Two weeks ago we lost one of our oldest friends, Louis Cicotello. Now, with the unexpected death of Millie Harrison last Saturday, we've lost one of our youngest, and one of our our best. This one is hard to talk about, partly because we find ourselves talking in cliches--- "Millie never wasted a moment of her life," "She lived every moment," "She's an inspiration for us all," etc. All true, too. Here she is with Katie Girton.
Millie was 19 when she died, just about the age when some of our younger students begin to work with us. But Millie had been with us since she was 13, when she was cast as the Little Beggar in our production of The Arabian Nights, and once we met Millie we didn't let her go. She appeared on stage in some celebrated minor roles. She was an exceptionally fetching box of French Fries in The Santaland Diaries.
She was an intentionally unmemorable stunt double as a sleeping body in A Midsummer Night's Dream.
Backstage, Millie was everywhere, always in the center of the action, yet never calling attention to herself. Find her here.
Millie became our ongoing THEATREWORKS super-intern, a position we would have liked her to have occupied for the next fifty years. She was too useful to be our mascot, but too adorable, too cute and too young not to be. She did everything, she did everything well, with enthusiasm, dedication, competency---and-- here's the actual truth-- with joy. In the long dark nights of technical reheasals, there was always a sunflower in our theatre--Millie's face. Day in, day out, Millie brightened our lives.
Millie was a genuinely cheerful person, but fortunately spiced with mischief. Kari Martin, our producing director, remembers how Millie programmed her phone with random alarms reminding Kari to smell flowers, chase rainbows, and blow her nose. Millie also reprogrammed her name in Kari's directory as "Millie is Awesome." Kari let that one stand and rightly so, because Mille was awesome. When we wanted an A-team backstage crew for the 1001 rapid costume changes required in The Mystery of Irma Vep, the first person I asked for was Millie. As it turned out, for once I didn't get her --- the secret was out and another theatre needing her talents had asked for her hand first.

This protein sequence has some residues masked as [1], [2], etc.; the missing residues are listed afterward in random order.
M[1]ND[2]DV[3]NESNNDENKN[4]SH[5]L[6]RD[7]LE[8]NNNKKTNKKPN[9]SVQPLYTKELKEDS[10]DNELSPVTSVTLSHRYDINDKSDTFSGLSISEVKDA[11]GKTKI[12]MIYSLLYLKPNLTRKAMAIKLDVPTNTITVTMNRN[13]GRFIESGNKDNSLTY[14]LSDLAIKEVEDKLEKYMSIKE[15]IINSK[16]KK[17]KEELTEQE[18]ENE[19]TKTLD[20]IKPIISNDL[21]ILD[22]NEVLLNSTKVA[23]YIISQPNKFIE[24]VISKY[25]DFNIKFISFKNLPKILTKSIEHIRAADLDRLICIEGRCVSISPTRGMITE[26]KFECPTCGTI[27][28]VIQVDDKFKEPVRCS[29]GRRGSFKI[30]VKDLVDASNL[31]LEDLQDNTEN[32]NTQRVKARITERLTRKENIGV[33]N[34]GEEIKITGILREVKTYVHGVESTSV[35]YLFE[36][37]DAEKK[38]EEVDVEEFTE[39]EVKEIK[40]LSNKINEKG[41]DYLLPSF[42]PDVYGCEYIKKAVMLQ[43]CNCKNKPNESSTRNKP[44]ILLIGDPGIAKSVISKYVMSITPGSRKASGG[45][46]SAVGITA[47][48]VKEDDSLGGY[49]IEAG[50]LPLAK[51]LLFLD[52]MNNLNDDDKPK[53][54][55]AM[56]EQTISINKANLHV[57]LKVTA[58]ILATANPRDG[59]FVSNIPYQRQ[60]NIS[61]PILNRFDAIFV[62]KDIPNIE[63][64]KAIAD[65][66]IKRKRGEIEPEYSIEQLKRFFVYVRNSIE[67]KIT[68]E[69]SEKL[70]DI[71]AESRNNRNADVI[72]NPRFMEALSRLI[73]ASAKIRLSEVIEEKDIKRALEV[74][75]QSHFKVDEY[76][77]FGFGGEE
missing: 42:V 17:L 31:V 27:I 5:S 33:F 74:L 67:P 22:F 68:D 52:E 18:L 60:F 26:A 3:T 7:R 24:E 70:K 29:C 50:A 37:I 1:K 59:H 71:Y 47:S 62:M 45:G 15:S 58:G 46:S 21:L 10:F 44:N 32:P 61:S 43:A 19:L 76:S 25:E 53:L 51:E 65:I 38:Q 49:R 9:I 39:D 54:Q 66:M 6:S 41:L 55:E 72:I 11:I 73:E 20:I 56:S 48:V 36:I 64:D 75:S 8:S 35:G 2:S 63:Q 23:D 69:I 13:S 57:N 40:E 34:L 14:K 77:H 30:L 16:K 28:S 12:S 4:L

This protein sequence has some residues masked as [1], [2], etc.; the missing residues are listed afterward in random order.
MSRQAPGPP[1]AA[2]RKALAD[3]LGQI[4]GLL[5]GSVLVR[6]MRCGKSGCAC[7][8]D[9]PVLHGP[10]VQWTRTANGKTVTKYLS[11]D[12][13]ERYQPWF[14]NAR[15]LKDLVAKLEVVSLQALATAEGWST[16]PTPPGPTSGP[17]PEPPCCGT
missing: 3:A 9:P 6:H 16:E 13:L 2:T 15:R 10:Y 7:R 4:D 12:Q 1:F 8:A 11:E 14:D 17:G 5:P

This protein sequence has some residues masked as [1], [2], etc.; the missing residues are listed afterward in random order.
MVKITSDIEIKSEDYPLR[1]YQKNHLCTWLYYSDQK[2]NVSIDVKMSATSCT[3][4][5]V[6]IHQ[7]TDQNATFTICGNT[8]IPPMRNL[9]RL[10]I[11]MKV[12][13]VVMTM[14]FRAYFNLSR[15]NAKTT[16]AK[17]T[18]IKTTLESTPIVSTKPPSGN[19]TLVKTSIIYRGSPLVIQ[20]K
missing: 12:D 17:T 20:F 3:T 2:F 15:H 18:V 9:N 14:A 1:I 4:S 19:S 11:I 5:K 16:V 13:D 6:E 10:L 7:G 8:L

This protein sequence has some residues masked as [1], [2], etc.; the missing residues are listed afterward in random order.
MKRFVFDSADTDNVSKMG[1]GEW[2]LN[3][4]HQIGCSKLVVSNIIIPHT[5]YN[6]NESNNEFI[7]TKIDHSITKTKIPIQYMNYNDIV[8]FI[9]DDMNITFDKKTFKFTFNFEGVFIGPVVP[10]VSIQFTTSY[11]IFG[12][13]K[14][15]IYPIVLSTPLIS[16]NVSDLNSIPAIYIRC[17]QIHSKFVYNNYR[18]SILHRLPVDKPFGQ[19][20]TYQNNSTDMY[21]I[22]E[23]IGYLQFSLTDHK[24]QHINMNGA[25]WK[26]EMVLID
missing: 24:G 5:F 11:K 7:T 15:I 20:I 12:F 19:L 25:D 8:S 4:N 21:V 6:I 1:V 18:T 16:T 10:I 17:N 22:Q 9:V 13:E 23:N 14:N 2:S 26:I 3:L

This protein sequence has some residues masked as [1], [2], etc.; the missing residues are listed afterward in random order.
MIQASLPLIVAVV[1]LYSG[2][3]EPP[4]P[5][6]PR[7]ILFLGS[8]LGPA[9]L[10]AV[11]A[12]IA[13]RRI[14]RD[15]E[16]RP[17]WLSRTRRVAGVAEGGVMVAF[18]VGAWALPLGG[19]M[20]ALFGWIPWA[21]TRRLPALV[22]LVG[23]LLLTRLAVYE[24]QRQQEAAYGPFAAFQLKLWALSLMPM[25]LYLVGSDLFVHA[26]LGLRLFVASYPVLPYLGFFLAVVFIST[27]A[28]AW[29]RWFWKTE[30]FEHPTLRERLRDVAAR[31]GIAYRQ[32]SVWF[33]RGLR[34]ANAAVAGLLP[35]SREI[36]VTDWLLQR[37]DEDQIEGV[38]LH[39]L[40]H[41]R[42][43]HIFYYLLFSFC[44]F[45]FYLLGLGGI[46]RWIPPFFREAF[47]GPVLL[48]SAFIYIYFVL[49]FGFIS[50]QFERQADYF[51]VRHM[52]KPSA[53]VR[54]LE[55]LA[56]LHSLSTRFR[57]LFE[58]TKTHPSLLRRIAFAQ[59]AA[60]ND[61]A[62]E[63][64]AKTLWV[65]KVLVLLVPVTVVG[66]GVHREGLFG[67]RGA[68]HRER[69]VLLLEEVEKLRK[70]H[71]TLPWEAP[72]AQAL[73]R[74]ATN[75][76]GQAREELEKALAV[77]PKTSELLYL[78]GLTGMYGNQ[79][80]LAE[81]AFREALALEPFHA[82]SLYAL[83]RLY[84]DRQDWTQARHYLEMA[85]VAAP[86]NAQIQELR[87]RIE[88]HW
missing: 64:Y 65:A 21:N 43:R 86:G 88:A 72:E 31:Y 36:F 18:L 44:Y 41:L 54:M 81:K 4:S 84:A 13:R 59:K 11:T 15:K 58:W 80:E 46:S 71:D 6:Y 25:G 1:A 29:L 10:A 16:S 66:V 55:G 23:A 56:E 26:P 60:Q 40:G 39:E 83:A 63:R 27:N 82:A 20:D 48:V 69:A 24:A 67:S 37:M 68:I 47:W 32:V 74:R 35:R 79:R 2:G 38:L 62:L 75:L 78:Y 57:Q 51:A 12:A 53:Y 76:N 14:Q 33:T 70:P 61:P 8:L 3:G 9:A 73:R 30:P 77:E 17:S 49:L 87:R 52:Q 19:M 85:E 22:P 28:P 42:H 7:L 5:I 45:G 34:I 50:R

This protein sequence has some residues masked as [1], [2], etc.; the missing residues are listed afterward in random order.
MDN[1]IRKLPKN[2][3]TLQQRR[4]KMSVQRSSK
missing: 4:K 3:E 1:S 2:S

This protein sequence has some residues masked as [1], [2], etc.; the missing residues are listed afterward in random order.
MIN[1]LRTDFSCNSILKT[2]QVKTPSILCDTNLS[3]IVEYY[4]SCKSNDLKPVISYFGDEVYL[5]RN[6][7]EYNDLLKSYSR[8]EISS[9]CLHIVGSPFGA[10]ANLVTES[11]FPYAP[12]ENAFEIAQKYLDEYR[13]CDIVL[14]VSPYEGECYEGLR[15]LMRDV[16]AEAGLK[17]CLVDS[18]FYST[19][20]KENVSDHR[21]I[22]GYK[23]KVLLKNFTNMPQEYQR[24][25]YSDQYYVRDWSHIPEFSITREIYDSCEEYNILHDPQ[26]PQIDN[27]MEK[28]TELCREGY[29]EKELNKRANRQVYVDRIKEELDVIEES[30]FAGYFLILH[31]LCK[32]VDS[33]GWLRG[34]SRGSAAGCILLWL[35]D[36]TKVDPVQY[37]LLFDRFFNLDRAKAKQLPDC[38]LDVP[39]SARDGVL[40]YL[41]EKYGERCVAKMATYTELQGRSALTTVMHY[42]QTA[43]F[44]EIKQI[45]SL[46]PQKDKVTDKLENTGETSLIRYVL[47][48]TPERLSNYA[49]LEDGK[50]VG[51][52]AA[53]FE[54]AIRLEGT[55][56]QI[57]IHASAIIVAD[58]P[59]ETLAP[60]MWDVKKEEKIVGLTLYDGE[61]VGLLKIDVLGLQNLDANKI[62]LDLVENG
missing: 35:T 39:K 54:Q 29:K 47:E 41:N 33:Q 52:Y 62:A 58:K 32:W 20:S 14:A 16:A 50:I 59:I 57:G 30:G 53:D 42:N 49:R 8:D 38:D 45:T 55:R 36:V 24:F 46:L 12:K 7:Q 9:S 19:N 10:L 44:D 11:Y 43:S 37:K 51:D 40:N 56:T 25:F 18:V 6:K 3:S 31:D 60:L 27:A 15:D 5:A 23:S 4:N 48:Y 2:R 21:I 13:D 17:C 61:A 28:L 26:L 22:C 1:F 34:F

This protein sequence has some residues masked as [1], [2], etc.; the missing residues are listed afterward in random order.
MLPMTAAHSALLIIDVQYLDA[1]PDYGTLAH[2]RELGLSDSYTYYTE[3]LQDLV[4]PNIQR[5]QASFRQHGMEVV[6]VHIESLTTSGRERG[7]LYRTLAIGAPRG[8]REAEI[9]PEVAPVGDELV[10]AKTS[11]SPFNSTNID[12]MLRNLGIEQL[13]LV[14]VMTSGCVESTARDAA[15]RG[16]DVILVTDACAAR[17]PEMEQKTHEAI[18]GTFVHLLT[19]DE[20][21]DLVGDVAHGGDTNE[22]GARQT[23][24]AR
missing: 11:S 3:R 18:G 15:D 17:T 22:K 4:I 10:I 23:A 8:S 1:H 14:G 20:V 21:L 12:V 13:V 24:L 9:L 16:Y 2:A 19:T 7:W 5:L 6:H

Mille didn't belong only to us, but Kari remembers how quickly she became part of our THEATREWORKS family. She had a very good one of her own, too, and sometimes they joined us. Kari told me her parents wanted to know if they could "do a little something" for Millie's 14th birthday between our Saturday shows of The Arabian Nights. What the cast found in our green room that afternoon, as Kari describes, were "streamers, 15 pizzas, a cake shaped like a spider, sodas, snacks and handmade marshmallow pretzel monsters for each cast member. This was the first of 1001 potluck suppers and desserts that her parents brought to us through the years." Engage Millie, and you'd get fed by Terri and Cecil. One very sweet deal.
Everyone on our staff has a special Millie memory---but one of our favorites was the summer she spent with us working on our repertory of Hamlet and Antonio's Revenge. The latter play ends with a grotesquely comic mass regicide -- for which Millie was stationed under the stage with a large syringe of blood she squirted up through the floor boards. She loved this assignment. She beamed when I first gave it to her. Kari remembers, "the first night she produced a two foot stream, and the audience groaned in delight. The next night it was up to four feet, with proportionately more appreciation. So the night after, Millie shot her stream a full sixteen feet, splattering on our lights. We are still cleaning red colored corn syrup off our instruments." Throughly awesome Millie, giving her usual 320%, and very happy about it too. Find her and some of her handiwork here:
Kari also remembers that in Hamlet, "Millie made a nest of pillows under the stage and lay there every night listening to the show, which she learned nearly by heart. One of her assignments was to pass up poor Yorick's skull to the first gravedigger, Bob Rais. One night Bob went completely blank. The first gravedigger was staring at the second gravedigger; the second gravedigger was staring back. The show stopped dead in its tracks. Then, from the deepest part of the grave, Millie's voice called out, 'Fetch me a stroup of liquor.'" The show went on. Find Millie here.
Millie was far too bright a light to be hidden in the dark--- I once saw her put on a blonde wig and lipstick and play Marilyn Monroe at Wasson High School--and she was terrific, fun and sexy too. So I'm not saying she always belonged under our stage. But even so, whenever we build a deck in our theater, I'm likely to think of Millie under it, invisible, alert, smiling, ready for magic and mischief, ready to go. And I kind of hope that one night when we've turned out the lights after rehearsal, on our way towards the theatre exit, I will her her clear voice ringing out: "Fetch me a stroup of liquor."
And Millie, I will, too. Along with a monster marshmallow pretzel. On the double. And call everyone I know. And we will all just sit there with you and listen to your lovely, young beating heart.